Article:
In the US, prepaid cellphone service tends to be a like-it-or-leave-it proposition that rarely fits perfectly, especially for families. Virgin Mobile may have a smarter approach in store; it's launching Custom, a prepaid family plan that lets you tailor usage to your liking. You can put as many as five people on plans that start at $7 each ($35 for unlimited talk and text) and scale up depending on individual needs. If Mom is a big fan of streaming music but rarely makes calls, she can pile on the data (or use a $5 Unlimited Music plan) and reduce her voice minutes; a chat-happy kid, meanwhile, can have gobs of messages but only minimal internet access. You can change the plans at any time from mobile apps, and built-in parental controls let you declare certain apps as off-limits during specified hours.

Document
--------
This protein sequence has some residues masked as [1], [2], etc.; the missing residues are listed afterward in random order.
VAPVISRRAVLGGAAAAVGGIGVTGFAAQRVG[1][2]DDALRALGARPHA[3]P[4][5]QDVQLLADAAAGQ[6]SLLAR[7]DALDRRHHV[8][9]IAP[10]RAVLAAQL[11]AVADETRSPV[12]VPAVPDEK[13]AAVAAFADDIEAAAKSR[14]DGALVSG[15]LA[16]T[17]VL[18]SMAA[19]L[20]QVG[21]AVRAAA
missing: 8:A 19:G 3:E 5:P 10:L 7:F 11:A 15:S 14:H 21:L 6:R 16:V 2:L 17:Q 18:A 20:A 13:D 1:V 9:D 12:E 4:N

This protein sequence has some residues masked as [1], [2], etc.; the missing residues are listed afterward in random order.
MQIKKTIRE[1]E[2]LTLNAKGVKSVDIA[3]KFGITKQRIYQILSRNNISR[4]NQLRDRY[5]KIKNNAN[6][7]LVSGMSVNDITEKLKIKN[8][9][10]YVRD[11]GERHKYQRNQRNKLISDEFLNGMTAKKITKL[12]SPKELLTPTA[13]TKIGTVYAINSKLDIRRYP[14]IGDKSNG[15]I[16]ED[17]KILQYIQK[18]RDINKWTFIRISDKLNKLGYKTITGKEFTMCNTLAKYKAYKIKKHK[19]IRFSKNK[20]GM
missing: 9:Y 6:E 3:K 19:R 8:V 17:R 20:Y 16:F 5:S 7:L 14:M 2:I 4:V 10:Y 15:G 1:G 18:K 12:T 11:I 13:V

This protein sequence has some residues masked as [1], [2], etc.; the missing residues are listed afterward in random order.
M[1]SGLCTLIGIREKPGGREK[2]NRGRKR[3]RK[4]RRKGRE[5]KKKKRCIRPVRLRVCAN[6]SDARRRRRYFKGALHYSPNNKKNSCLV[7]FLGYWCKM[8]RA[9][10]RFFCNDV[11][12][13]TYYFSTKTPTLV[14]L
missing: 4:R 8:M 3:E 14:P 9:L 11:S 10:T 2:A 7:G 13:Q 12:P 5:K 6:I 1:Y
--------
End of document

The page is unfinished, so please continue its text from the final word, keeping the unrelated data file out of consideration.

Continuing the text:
There's a good reason you don't usually see Square readers outside of the US: they're built to read payment cards with magnetic stripes, not the more secure chip-and-PIN cards that are common everywhere else. All that's set to change, however. Square has revealed plans for a reader that accepts the chip-based EMV format alongside stripes, letting shops handle credit and debit cards from around the world (and the US, once it catches up). The company will only start taking pre-orders for the payment device later this year, but it could be worthwhile for stores and customers alike. Besides the greater availability, it's much harder to clone a chip card -- you shouldn't have to worry about an unscrupulous clerk (or a clever hacker) stealing your credit card and going on a shopping spree.